“I Can’t Stop Worrying!” – Worrying is Common, But It Can Become Unhealthy

“If you can’t sleep, then get up and do something instead of lying there worrying. It’s the worry that gets you, not the lack of sleep.”

– Dale Carnegie

We all have problems with worrying from time to time. Usually, it’s productive to think carefully about them and come up with solutions. However, when we find ourselves reviewing the same problem over and over again, it can disturb our sleep, hamper our effectiveness, interfere with our relationships. Generally, suck the pleasure out of life. While worrying is common is can become an unhealthy mental stressor.  

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For example, an employee named John has a job working for a large social services agency. John is well-liked by his clients and is viewed as a competent professional by his supervisors and peers. However, he worries about his ability to meet recently increased expectations for productivity.  As the primary breadwinner in his family, he is worried about possibly losing his job. John envisions himself having to tell his family of what he perceives is his possible failure. He worries he will not be able to find another job. With no job, there is the possibility of unpaid bills. As he was having dinner with his wife and she was recounting her experiences of the day, John finds himself thinking about his own experiences during his workday over and over. 

Worrying is Common with Everyone

Worrying is a universal experience and John’s experience may be familiar to us in one form or another. However, when this behavior becomes repetitive, intense, and appears to take on a life of its own, it has crossed the line from “worrying is common” to a chronic behavior which becomes harmful to our mental health.

Chronic Worrying is Manageable

If you are prone to extend times of worrying, here are some effective strategies for you to try. One idea is to set aside a specific time and place to do your worrying. Give yourself twenty minutes in a designated space to worry. If worrying about this issue surfaces at another time, gently set the thoughts aside to be addressed at a specific time and place.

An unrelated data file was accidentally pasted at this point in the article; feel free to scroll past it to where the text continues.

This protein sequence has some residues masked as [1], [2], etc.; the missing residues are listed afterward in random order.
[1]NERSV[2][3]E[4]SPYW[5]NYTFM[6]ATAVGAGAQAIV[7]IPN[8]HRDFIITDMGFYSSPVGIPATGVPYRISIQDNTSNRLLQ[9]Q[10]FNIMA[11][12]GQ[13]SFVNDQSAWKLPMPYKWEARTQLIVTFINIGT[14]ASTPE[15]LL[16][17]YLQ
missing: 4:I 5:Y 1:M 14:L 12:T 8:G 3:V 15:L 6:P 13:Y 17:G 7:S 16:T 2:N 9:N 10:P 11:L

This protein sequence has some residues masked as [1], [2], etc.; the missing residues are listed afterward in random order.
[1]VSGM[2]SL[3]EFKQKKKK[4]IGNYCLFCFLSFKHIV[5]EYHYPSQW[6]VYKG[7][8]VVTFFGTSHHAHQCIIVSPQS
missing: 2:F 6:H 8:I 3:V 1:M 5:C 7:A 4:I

Another strategy is to examine your anxious thoughts about this issue in order to detect any unrealistic thoughts. Those thoughts may be increasing the level of anxiety. Journaling allows you to examine your issue. You may get the sense of letting go of something. Seeing real words on paper can sometimes help us to evaluate the issues. In our example, John does not have proof he is not doing a good job. If there was a chance he could not meet the new production quotas, it is likely his superiors would give him time to work towards these goals. 

The Ability to Look Beyond the Worrying

Another fallacy in John’s line of thought is his assumption he would not be able to find another job. John may be able to find another job in his field. It’s even possible he would find a better job.  Barring this, he may be able to use his well-honed interpersonal skills in other fields, such as sales, public relations, or customer service.  A fun exercise to balance out the tendency to imagine the worst is to think about what a dream scenario might look like. For example, John might imagine that he has been laid off and goes on to form his own successful private social services agency. This is simply giving “equal time” to positive outcomes. A simple “Pros & Cons” list will allow him to see the benefits of both his current position as well as the possibility of a better future.

Preparing Instead of Worrying

To conclude, worrying is common, but there are many strategies to prevent it from becoming unhealthy.  Beyond managing your worrying time, allow yourself to experience the possibility of a better future by work towards the future. Could you take online courses or classes at the local college? What about joining a networking group, which allows you to be prepared. 

To help you manage your habit of worrying you may find the following resources helpful:

Further Reading






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